Modern investment management an equilibrium approach willwy FInance

649 15 0
  • Loading ...
1/649 trang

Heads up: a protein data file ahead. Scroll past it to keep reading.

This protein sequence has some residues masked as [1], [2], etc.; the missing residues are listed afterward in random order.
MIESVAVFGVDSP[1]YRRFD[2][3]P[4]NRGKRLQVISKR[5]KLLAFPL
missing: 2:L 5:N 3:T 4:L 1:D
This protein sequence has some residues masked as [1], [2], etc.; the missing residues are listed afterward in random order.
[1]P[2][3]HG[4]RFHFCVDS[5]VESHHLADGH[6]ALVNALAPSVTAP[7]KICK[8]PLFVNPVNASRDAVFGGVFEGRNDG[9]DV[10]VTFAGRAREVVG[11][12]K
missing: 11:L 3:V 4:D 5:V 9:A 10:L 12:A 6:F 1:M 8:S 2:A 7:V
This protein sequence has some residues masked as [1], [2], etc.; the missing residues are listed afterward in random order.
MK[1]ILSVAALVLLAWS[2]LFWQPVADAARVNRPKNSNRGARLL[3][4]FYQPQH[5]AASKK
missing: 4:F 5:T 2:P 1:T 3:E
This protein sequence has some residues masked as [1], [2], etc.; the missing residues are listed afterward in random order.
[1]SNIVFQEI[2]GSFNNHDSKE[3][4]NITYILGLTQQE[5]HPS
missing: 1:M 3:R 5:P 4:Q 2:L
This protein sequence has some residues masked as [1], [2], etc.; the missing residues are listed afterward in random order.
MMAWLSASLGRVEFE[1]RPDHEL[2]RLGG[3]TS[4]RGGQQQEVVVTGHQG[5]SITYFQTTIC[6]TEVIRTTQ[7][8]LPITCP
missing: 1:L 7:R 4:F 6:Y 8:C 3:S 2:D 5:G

Tải xuống

Thông tin tài liệu

Ngày đăng: 29/11/2016, 12:10